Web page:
If you have been tested for HIV, there is a possibility that you may receive a ‘non-reactive’ test result. But, what exactly does a non-reactive result mean? Is it something for you to worry about? What comes next after getting a non-reactive test result?
This article will further explain what a non-reactive HIV result means. We will discuss the significance of receiving a non-reactive test result for HIV. We will provide everything you should know about HIV tests and treatment.
Non-reactive HIV Test
For some people, the term non-reactive can be quite intimidating as it sounds too technical. So, anxiety often kicks in as soon as they see this word in their test results. However, this is to remind you that there is nothing to worry if you have gotten a non-reactive HIV test result.
In simple terms, a non-reactive HIV result just means that you are not infected with the virus. It is the same as getting a negative test result from an HIV screening. It also means that HIV antibodies and virus are not present and have not been detected in your blood.
What Does Non-reactive HIV Test Mean?
A non-reactive HIV result indicates that fluid samples, such as your blood, saliva or urine, did not contain antigens or antibodies of HIV during an HIV-1 and HIV-2 screening. It can mean that you are safe from an HIV infection when the testing was done.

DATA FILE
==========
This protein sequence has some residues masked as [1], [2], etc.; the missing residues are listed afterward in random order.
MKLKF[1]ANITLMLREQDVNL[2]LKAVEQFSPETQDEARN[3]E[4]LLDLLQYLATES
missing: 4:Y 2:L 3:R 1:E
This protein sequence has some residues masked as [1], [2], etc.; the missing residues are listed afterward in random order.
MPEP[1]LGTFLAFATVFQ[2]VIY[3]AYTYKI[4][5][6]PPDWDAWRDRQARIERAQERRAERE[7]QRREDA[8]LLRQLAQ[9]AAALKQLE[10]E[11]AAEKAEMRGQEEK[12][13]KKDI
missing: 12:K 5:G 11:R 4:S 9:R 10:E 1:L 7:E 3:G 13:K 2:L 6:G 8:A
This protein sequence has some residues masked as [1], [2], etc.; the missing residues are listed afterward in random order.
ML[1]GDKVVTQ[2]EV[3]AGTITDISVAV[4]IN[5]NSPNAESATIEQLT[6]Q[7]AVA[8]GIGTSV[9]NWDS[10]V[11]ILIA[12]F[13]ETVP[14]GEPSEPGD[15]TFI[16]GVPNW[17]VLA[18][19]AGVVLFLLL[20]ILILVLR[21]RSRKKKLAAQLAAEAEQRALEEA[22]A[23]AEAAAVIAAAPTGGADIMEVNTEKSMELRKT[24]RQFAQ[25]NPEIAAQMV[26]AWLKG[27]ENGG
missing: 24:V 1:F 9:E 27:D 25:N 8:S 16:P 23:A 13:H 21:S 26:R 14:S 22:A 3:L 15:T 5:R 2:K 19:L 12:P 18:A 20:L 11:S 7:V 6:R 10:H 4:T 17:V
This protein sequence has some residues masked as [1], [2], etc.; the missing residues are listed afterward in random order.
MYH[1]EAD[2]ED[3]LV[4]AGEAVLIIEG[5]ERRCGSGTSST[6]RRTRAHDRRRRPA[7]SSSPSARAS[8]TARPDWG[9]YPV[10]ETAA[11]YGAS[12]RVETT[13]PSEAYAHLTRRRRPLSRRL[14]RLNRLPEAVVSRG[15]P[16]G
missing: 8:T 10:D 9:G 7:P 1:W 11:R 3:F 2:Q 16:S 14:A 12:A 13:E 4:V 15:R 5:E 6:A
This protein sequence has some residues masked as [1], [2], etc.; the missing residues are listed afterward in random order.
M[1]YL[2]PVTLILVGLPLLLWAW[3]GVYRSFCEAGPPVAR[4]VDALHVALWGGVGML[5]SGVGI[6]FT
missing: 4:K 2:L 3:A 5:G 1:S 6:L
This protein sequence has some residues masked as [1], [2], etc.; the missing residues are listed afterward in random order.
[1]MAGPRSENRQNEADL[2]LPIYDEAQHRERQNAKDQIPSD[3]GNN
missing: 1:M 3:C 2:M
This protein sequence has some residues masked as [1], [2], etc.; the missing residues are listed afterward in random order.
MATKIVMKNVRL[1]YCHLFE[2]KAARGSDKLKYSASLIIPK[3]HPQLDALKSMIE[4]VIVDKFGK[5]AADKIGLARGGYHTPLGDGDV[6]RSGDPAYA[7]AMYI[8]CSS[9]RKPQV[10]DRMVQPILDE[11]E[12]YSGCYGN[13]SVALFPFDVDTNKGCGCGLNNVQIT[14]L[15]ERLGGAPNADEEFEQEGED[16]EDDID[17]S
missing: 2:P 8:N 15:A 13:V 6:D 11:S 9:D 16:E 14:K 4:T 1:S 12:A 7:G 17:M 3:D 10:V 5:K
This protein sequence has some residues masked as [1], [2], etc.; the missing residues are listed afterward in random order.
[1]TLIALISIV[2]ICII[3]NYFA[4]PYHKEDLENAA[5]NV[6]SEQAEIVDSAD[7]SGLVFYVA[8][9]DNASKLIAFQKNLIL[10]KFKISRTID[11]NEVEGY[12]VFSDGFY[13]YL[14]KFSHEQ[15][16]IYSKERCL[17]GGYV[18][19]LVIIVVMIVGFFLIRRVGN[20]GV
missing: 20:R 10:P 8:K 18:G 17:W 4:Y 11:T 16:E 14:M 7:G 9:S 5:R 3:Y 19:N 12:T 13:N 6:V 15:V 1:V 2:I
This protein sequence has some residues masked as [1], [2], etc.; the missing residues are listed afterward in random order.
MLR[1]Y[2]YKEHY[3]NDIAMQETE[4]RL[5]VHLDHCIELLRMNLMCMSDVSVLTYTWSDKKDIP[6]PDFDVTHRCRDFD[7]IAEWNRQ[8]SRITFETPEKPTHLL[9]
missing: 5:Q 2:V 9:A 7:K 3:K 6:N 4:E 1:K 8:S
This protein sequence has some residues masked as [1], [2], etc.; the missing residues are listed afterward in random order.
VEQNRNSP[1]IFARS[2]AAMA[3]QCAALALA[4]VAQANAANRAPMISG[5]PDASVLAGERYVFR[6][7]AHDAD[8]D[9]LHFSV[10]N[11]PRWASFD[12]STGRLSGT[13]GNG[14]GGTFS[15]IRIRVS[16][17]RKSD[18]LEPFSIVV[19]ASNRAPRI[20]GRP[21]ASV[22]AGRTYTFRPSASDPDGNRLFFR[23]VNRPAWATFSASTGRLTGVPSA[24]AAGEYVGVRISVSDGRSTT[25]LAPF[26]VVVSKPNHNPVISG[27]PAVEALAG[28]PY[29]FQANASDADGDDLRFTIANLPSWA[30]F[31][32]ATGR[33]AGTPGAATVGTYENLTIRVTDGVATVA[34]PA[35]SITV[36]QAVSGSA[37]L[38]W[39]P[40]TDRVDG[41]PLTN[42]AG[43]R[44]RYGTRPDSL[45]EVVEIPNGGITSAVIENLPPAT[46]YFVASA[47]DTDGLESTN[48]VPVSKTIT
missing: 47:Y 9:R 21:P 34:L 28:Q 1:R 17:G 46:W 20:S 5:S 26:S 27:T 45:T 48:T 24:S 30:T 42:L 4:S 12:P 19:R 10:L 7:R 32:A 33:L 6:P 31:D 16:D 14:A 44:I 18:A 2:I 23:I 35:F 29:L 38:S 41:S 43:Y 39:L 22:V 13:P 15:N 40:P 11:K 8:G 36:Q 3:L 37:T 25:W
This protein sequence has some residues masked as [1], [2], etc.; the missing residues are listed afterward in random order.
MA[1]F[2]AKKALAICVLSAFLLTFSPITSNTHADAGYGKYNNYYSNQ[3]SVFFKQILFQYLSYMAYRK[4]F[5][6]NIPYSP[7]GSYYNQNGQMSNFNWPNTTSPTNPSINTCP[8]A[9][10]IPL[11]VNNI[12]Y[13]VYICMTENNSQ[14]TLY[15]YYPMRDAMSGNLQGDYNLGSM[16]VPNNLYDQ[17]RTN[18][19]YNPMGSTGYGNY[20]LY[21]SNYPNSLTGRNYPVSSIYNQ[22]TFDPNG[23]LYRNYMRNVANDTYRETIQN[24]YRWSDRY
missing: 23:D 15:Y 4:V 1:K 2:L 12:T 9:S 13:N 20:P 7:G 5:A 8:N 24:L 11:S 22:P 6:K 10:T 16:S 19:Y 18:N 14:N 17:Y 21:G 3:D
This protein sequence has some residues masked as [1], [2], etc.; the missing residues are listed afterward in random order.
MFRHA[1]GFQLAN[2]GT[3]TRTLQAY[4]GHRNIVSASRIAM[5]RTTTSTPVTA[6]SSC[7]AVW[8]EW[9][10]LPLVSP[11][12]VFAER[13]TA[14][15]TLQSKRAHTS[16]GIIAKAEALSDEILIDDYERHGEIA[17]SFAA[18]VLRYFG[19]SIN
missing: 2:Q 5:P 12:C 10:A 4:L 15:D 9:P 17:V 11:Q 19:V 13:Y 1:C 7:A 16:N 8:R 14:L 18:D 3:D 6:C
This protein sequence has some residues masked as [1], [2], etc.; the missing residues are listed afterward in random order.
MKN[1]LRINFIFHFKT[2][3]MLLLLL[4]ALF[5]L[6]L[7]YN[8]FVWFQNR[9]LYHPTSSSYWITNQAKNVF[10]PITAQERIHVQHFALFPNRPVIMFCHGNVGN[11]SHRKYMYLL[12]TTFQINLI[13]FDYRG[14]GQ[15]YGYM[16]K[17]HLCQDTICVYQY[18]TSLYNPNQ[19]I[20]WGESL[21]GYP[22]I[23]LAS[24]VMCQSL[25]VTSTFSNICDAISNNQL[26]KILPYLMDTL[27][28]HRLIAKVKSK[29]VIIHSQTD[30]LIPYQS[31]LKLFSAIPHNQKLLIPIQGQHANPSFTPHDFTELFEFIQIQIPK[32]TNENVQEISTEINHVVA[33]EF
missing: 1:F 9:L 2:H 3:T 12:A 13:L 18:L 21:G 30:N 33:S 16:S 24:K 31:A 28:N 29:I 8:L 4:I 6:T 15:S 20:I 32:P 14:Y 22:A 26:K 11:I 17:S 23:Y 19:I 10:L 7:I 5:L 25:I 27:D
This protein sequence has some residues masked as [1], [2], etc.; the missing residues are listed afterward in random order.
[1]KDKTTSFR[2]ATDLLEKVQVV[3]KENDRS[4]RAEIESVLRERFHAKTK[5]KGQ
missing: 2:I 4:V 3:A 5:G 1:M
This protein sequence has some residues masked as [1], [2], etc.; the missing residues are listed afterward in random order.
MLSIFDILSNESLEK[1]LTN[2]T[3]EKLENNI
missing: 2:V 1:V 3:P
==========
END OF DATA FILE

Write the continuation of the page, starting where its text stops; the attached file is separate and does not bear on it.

In some cases, getting a non-reactive result does not automatically mean that an individual is automatically negative of the virus. Instead, this could mean that the test could have been done prematurely to detect any HIV antigens and antibodies in your blood, saliva, or urine.
You could be confident that you do not have HIV if a test result comes back negative after a window of 10 to 33 days after exposure. You should remember that this window period is the perfect period that an HIV test can easily detect the virus in your body. So, be mindful of this to ensure accurate and reliable test results.
A non-reactive HIV test result means that you will not need HIV drugs because you do not have the virus that can possibly make you sick. However, there are certain medications that can help you maintain a non-reactive status from HIV. Pre-exposure prophylaxis or PrEP is an example.
PrEP can reduce your chance of getting HIV and can prevent possible infection. Taken as a pill, PrEP is 99% effective in protecting you from the virus and the associated complication. PrEP involves taking two pills 2-24 hours before the sexual intercourse or exposure to HIV and continuing to take one pill every day for two days after your last exposure, or as per your doctor’s instructions.
If an HIV test returns a reactive or positive result, it means you have been infected with HIV and the HIV antigens or antibodies are now detectable in your blood. For HIV positive individuals, doctors usually advise you to go for an antiretroviral therapy (ART). This treatment includes a combination of a number of medicines that manage your viral load and slow down the spread of the virus.